Most people I tell this story to start to laugh about halfway through, and I can laugh now, but it wasn’t funny at the time!
I had quite an experience in Washington DC when I was there a few days before St. Pat’s. I was there to visit my daughter, who lives in Takoma Park, Maryland, and I spent most of my time with her, her husband, and their adorable dog Jasper, a French Bulldog. But on the last full day I was there, I decided to call an Uber to pick me up from their house, which is about 8 miles or so from DC and take me to the U.S. Capitol Building and drop me off for sunrise.
I had this vision in my mind of a colorful sunrise lighting up the sky as the Capitol Building is reflected in the pond below it. I wanted the water to be still and a perfect reflecting surface, and preferably, no people! For all intents and purposes, it should have worked out just as planned, but of course it didn’t. Things rarely do I’ve found. It’s important to be flexible!
Just as a reminder, I live out in the desert, in a smallish town a few miles from the border of Colorado and Utah. I moved here from Denver four years ago. So far, I’ve never had any reason to call an Uber. I have the app; I just never have used it. Well, my two daughters are much more proficient Uber users than I am, and we used it several times during this trip, both in Colorado and around the DC area, getting to and from the airport and so on. So, after several days of my daughters calling for an Uber, I decided I could undoubtedly do it myself. On Tuesday evening, the 15th of March, I checked sunrise time and scheduled for my car to arrive to pick me up at 5:30am the following morning, since sunrise was supposed to happen at something like 6:23am. I figured this would give me just enough time to get there, get set up, and wait for sunrise.
So far, so good. The driver showed up at 5:30am as arranged. I rode to the area of The Capitol Building and was dropped off right in front of it. It seemed to be darker though, than I had anticipated it would be! I checked sunrise again. Oh ya! Daylight Savings Time had changed over the weekend, and now sunrise wasn’t until close to 7:30am! It had snowed the day we arrived, a few days earlier, and it was still kind of chilly before sunrise.
I decided to walk up the capitol steps and to get a lay of the land. From where I was, I couldn’t even see the reflecting pool! I walked up the steps. I had my backpack on my back, with my camera equipment inside. I looked around and could see the reflecting pool. The next thing I know, I’m tumbling down the steps! I have no idea why this happened, I usually maintain my bearings well, but I fell mostly on my right arm and then down a couple more steps, hitting my right shin as well. This was scary, but I recovered quickly and went back to the reflecting pool to wait for sunrise. I quickly decided I hadn’t broken anything, which is what I was concerned about. Yes, I know it’s not a good idea to be out in the city before sunrise, and then to fall down the steps alone.
As I waited for sunrise beside the reflecting pond, my phone kept sending me messages. I had no idea why this was happening. It kept beeping me! I would check the messages briefly and then hit delete to have them go away. They were messages from Uber, apparently about leaving a tip, or leaving a review, or leaving something. I wasn’t sure I wanted to deal with that right then, so I just ignored them. The sun rose as expected, but just an hour later than I had planned. I got a few decent shots, but it wasn’t anywhere near as beautiful as I had planned. I was a little let down about this, but of course, I have no control over the weather.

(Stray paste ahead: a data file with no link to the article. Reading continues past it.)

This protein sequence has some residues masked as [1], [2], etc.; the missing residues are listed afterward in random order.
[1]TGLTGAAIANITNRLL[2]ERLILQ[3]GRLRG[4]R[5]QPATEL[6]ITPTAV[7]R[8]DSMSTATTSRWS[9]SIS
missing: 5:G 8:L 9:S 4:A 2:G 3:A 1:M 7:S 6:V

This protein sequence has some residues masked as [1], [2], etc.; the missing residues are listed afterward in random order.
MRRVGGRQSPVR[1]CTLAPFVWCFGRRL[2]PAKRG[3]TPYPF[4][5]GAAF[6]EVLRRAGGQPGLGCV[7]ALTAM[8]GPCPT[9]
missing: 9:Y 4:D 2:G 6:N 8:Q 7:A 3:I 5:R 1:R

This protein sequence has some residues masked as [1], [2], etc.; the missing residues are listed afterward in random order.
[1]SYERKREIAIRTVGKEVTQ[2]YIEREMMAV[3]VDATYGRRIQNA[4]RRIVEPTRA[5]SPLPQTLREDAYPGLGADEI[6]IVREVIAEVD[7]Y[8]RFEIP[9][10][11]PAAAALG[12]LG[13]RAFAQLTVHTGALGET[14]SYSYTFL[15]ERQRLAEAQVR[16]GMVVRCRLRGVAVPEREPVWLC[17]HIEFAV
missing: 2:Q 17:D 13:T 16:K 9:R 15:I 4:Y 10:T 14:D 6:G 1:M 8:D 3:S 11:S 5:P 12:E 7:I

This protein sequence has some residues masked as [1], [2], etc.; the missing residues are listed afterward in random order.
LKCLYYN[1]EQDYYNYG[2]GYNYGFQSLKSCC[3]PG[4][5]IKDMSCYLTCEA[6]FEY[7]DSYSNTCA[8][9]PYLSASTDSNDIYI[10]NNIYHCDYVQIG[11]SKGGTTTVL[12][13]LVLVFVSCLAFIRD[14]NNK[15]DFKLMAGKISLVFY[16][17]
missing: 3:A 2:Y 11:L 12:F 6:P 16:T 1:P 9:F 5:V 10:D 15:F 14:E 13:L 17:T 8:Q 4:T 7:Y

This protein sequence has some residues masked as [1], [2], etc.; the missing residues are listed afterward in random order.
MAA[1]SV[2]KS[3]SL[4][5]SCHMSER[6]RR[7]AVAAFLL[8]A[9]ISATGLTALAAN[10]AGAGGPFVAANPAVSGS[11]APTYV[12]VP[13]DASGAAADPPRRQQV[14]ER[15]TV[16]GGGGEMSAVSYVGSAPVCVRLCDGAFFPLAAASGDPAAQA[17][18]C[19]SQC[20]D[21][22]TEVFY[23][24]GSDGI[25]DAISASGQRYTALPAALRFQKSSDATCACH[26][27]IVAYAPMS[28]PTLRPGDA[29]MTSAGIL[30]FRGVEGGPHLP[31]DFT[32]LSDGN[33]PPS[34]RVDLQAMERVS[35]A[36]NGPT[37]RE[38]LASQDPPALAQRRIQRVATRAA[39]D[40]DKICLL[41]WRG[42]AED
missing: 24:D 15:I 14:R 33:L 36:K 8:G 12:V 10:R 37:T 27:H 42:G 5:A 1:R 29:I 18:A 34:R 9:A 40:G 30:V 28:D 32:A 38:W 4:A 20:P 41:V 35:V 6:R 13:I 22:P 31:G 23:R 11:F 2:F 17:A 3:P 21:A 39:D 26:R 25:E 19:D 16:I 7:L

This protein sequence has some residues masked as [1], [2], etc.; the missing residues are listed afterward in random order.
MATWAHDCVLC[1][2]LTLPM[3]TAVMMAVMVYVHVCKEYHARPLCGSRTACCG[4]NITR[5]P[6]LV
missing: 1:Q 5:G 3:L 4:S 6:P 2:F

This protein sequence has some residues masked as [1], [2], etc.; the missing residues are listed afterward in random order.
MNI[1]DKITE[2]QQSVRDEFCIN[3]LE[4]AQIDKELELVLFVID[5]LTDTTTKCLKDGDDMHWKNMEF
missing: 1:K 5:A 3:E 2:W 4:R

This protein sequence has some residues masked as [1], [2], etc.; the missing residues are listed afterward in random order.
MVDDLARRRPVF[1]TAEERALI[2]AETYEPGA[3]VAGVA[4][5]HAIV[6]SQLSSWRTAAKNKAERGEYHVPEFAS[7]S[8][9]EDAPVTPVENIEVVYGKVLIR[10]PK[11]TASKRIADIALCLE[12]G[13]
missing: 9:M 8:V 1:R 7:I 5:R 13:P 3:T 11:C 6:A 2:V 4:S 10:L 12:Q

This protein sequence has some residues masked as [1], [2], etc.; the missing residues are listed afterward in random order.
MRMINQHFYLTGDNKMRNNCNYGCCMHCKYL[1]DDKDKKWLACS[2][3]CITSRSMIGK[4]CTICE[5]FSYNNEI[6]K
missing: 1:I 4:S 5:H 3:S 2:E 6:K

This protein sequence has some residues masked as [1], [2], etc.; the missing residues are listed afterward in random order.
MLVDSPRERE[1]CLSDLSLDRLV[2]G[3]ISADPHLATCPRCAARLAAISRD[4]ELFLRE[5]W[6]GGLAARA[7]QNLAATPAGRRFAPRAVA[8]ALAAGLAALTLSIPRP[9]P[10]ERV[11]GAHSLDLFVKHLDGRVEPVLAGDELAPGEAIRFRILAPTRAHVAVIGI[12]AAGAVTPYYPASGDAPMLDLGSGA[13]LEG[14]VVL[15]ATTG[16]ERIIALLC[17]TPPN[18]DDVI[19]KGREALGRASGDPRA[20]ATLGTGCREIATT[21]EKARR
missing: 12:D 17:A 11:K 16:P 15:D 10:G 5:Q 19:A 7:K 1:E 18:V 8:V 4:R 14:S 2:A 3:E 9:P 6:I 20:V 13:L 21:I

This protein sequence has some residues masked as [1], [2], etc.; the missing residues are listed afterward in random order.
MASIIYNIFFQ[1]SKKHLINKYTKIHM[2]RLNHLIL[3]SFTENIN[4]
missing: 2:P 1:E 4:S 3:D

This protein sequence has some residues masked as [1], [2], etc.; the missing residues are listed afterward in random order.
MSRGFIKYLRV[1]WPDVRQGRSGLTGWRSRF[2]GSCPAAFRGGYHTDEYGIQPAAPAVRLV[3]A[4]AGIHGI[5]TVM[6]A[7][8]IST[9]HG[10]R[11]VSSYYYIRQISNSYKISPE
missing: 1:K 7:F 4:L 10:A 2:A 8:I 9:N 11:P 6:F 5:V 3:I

Now that the sun was up, The National Mall began to fill up with people. It was spring break time, and there were tons of school kids and their teachers, parents, and chaperones filling up every open space. I headed towards The Washington Monument, which was surrounded by the pink sky of dawn by this time, which was very lovely I thought. The marble was soaking in the color of sunrise as well.
I walked past the Smithsonian Administration building, with it’s Merry-Go-Round and brick façade, which reminded me of Hogwarts. I got several good pictures of this, but there were people and cars everywhere. Rather than getting photos that would be considered at all “artistic,” I’m now doing straight travel and street photography.
The Jefferson Memorial is probably my favorite memorial on the mall. I can’t so much explain why, but I just really like it. Maybe it’s the Neoclassical architecture, but I also like the statue of Jefferson and the way voices echo through the structure. I think I was last there in something like 2003.
I could hear them long before I could see them. A couple busloads of high schoolers inside the Jefferson Memorial. I climbed the steps of the memorial and sat on a bench inside and waited for them to leave, and they did in about 10 minutes. Once I was alone again, I admired the beauty of the memorial, and took a few pictures. Then I walked outside the memorial and over to the western side of it. I remembered getting a nice shot there in 2003 with a throw-away film camera I got at Walgreens and I thought maybe I could get another similar shot now. Unfortunately, they have placed chain link along the side of the memorial now, I suppose to keep it safe from homeless people and taggers. It’s sad that they’ve had to do this.
I headed back out to continue my walk around The Tidal Basin when after a short distance, I realized I was in an area that isn’t being maintained. I have no idea how I ended up here! The sidewalk I was on was the original sidewalk from a hundred years ago. It was broken and cracked. I thought it would be best for me to get on the newer, modern trail. As I looked over in the direction of this trail, I could see there was chains and chain link that has been placed there, once again, as a means of keeping people out. I could see a place where I could just dash under the chains and be on the maintained walkway. As I mentioned earlier, it had snowed there a few days previously, and I had to walk through a muddy, unmaintained area to get to the place where I thought I could slip under the chain and get to the official walkway. Well, it was very muddy. I began slipping around. I made it to the chain and the walkway, but because I was wearing a backpack, my backpack got stuck on the chain as I attempted to slip under it. I was crouched down in the mud and unable to move either forward or back!